Brunton and Nissenbaum also see a social purpose in obfuscation, born out of a responsibility that those who have "nothing to hide" owe to those who might: "to conceal, muddle, and obfuscate our activities precisely to confuse the construction of normalcy that can be used to identify the abnormal and secretive." Uploading or appearing to upload non-sensitive material to a whistleblowing website, for instance, could help bury the identity of a leaker in noise, which "helps protect the one who really needs it."
Excessive documentation is a similar tactic. If a user is obliged to provide documents and materials, rather than turning over specific documents, they might hand over a massive ream. It is both a delaying tactic, and a way of burying whatever information could be of use to the adversary. Think of sending pallets of documents in a court case to frustrate prosecutors, a tactic that can be used by good and bad actors, from dissidents to misbehaving governments.
A multi-use name can also be used for privacy purposes. The hacktivist group Anonymous is a recent example, but collective name projects go back centuries to include the British Luddite's "Captain Swing" and "Poor Conrad," the name used by secret peasants groups in rebellion against the Duke of Württemberg in 16th century Germany. Brunton deems this a good approach to concealing the actions of any one individual within the actions of many. Anonymous, Brunton writes, refuses "the culture of celebrity, publicity, and reputation for any one person."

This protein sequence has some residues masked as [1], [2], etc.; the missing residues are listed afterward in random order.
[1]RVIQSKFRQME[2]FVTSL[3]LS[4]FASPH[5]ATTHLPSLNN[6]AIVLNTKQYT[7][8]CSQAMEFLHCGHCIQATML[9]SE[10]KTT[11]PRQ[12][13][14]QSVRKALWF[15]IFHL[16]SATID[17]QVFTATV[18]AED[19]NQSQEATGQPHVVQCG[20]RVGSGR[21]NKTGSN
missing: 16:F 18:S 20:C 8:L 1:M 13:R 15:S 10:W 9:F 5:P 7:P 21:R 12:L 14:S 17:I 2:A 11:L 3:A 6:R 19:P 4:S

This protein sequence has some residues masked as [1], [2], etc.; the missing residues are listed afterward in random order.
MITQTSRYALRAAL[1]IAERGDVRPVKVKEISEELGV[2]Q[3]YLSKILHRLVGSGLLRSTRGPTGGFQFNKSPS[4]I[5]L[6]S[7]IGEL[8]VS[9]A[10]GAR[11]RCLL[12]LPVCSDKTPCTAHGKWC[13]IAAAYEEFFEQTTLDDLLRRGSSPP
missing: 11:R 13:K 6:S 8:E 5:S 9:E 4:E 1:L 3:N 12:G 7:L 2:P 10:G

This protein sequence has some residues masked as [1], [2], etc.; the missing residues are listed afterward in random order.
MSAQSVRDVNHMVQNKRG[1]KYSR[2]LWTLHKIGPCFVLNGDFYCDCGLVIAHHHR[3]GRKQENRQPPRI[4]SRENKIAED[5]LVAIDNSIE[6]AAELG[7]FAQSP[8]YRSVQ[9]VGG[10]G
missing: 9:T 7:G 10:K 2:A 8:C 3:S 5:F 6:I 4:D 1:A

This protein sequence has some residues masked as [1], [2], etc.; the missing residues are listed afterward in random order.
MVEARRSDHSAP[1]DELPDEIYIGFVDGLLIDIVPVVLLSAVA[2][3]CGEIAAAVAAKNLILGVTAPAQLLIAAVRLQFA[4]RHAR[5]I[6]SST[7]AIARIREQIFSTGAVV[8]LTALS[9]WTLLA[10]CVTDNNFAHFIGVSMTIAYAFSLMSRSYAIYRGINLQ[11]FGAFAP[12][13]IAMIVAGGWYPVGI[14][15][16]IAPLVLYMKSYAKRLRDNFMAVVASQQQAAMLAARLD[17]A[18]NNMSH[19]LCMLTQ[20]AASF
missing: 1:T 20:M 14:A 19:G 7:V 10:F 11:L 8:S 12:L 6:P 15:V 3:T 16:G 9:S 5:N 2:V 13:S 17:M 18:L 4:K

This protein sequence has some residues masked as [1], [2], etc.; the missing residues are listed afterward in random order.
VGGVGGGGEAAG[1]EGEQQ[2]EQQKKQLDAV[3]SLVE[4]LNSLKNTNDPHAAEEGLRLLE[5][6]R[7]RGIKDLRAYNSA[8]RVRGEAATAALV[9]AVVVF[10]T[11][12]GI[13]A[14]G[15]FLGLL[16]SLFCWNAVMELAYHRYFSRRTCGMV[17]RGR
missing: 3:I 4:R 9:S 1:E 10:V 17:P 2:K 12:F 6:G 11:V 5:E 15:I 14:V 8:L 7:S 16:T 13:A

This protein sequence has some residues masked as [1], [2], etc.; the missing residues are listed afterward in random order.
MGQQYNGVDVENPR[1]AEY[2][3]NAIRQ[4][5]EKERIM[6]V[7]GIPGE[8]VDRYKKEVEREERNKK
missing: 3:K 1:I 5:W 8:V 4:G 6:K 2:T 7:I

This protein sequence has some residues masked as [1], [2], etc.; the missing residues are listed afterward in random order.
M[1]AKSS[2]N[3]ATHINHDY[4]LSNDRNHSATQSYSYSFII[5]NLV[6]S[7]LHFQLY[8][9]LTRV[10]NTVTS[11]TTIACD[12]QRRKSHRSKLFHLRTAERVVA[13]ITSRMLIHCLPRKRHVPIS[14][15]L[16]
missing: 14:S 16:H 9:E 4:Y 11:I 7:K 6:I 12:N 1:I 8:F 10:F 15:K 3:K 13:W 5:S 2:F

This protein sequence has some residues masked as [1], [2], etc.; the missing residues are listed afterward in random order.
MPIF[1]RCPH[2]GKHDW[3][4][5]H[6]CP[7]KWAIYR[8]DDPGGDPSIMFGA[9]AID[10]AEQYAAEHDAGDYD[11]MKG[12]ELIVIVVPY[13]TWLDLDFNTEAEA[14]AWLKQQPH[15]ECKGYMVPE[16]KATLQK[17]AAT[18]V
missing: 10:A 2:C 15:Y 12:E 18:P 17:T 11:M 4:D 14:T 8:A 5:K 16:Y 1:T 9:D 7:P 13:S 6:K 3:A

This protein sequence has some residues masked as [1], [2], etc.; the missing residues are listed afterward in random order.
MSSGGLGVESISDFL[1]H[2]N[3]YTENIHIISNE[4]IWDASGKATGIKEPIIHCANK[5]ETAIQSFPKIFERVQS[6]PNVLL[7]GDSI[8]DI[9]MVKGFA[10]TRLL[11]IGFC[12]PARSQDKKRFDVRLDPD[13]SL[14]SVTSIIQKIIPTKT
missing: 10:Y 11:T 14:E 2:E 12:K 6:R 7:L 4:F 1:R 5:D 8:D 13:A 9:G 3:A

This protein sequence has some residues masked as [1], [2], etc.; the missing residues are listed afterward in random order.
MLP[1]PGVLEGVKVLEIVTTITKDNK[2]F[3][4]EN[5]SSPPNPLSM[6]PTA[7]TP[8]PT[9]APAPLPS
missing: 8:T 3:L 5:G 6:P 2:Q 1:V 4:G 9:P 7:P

Still, many of us are easily named and tracked by a system that a pseudonym alone can't foil. "Everyday internet users are trivially identified through things like cookies and browser fingerprinting," he writes. "Collective names—unless handled with the deliberate care and opsec that characterizes the best Anonymous operations—are more of a gesture than protection and should be treated as such." While Tor and strong encryption can foil spies, governments still rely on a wide array of legal and technical tools to unmask internet users and break through passwords. In the U.S. those tools are aimed at terrorists and criminals that officials warn are "going dark"; in countries with poorer human rights records, those tools can be aimed at dissidents and journalists.